Component 1 – Human Lifespan Development and Component 2- Health and Social Care Services and Values are assessed through internal assessment by the production of two assignments per component. This aids learners to achieve through realistic tasks and activities.

      In the Autumn of Year 10 students begin by building their knowledge of human growth and development across life stages and the factors that affect it. They cover a variety of topics listed below

      • Main life stages linked to ages.
      • Different aspects of growth and development across life stages using physical, intellectual, emotional and social (PIES).
      • Physical growth and development from infants-later adulthood.
      • Intellectual/cognitive development across the life stages: problem solving, abstract and creative thinking, development/loss of memory and recall and language development.
      • Emotional development in infancy and early childhood: bonding and attachment, security and independence.
      • Emotional development in adolescence and adulthood: independence, self esteem, security, contentment and self image.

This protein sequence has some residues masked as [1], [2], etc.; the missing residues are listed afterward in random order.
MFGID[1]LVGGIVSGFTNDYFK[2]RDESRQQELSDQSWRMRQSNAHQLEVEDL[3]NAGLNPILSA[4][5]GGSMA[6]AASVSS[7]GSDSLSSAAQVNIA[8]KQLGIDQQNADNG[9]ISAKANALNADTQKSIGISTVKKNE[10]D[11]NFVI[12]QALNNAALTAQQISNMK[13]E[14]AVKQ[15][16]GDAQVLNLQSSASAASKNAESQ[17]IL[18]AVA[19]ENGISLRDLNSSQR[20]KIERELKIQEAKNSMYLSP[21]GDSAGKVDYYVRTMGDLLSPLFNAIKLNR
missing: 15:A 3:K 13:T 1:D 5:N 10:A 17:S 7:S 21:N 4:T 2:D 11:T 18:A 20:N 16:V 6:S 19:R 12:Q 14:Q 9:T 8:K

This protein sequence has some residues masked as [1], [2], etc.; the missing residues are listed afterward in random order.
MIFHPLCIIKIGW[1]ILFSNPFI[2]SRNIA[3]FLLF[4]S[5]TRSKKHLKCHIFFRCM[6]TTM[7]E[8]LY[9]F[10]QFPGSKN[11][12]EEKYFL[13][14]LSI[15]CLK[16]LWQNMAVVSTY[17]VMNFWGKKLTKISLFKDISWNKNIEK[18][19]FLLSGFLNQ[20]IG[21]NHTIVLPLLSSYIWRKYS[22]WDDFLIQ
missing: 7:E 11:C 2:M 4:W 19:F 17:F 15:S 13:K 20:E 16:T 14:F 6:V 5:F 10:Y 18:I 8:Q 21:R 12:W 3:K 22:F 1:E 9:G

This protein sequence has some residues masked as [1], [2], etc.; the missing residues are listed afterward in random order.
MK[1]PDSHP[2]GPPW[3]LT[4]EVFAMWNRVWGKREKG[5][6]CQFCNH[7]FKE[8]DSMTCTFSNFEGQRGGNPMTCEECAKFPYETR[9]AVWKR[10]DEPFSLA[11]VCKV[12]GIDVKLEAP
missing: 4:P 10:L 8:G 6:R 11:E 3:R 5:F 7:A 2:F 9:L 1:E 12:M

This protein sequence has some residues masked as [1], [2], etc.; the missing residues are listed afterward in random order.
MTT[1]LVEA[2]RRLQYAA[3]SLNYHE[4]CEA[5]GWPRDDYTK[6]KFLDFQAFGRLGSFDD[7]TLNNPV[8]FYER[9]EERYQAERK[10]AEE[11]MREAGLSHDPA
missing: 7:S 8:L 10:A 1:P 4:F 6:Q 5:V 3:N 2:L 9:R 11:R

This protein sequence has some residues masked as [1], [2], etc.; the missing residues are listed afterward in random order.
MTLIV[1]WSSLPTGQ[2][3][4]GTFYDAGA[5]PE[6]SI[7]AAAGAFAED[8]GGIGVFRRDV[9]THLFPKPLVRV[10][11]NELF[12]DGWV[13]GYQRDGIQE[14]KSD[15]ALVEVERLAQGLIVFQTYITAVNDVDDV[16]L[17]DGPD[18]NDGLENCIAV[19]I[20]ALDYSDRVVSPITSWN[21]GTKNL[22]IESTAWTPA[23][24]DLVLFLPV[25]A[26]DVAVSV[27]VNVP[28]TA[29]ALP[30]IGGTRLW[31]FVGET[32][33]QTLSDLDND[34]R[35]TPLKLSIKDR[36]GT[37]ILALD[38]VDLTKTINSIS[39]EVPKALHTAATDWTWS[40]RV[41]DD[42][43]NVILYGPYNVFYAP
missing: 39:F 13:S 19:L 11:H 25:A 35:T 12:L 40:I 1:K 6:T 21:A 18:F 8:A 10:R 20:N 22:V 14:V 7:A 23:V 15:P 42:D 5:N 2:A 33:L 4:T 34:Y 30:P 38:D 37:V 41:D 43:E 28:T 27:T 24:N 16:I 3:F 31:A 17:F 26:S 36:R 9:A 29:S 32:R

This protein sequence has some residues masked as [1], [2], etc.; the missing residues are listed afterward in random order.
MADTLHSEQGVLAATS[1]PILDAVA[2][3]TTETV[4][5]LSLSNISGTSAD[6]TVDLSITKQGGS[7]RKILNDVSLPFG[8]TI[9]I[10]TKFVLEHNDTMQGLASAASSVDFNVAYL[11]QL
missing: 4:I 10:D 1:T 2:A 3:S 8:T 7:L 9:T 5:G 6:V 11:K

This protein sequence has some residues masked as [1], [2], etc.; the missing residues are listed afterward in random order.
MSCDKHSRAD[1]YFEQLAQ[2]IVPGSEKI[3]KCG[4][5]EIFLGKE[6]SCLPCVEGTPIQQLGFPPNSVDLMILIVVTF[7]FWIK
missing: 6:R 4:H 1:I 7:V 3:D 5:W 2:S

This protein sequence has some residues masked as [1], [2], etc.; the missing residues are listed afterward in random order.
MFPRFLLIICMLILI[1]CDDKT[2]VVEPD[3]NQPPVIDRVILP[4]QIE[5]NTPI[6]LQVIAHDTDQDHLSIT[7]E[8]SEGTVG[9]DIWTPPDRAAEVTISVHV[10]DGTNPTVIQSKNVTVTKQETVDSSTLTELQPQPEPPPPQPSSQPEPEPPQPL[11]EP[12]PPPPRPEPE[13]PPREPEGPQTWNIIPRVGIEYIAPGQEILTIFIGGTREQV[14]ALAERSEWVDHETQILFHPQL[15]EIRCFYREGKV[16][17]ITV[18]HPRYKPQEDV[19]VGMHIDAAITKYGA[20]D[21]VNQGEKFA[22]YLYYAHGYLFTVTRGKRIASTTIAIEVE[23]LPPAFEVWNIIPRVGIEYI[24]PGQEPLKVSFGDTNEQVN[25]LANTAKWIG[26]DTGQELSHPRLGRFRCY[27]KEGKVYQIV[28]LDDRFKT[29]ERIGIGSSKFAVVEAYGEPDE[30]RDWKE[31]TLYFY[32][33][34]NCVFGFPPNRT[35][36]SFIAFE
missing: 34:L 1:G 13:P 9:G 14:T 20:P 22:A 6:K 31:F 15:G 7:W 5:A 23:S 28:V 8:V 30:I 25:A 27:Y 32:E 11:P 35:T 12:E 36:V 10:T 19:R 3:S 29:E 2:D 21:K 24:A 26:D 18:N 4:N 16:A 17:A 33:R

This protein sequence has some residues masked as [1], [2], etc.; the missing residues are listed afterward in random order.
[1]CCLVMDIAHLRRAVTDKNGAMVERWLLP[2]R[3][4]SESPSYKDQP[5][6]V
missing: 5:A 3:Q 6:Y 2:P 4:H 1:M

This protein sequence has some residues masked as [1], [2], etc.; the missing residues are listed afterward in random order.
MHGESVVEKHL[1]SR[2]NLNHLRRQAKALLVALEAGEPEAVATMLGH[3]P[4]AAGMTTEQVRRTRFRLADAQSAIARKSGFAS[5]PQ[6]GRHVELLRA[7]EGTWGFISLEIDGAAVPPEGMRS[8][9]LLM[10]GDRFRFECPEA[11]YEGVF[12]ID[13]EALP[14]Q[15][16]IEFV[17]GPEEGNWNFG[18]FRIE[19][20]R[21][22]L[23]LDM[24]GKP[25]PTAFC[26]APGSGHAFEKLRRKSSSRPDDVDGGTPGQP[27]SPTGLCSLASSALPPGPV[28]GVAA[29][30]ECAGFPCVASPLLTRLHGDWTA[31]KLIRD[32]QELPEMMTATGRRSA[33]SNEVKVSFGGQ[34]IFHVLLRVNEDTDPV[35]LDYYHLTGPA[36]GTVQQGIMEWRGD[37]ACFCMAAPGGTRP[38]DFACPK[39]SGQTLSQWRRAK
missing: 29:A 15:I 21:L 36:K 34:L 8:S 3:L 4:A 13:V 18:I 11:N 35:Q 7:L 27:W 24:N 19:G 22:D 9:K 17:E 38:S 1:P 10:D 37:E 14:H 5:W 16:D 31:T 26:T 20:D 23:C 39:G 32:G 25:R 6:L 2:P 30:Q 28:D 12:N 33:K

• Social development between life stages: The formation of relationships and the socialisation process.
      • Physical factors: genetic inheritance and experience of illnesses and disease.
      • Physical factors: Diet and lifestyles choices and appearance.
      • Social and cultural factors such as: the influence of role models, social isolation and personal relationships with friends and family.
      • Economic factors: income/wealth and material possessions.


      • Essay structures: (Point Evidence Explain Link), Identifying relevant information.
      • Use and understanding of command words: Outline, describe, compare, analyse, assess and evaluate.
      • Use of ICT: Word documents and PowerPoint’s.
      • Presentation of work.
      • Academic Referencing of definitions and pictures taken from websites.


      • Formative- Book assessment. Long answered question.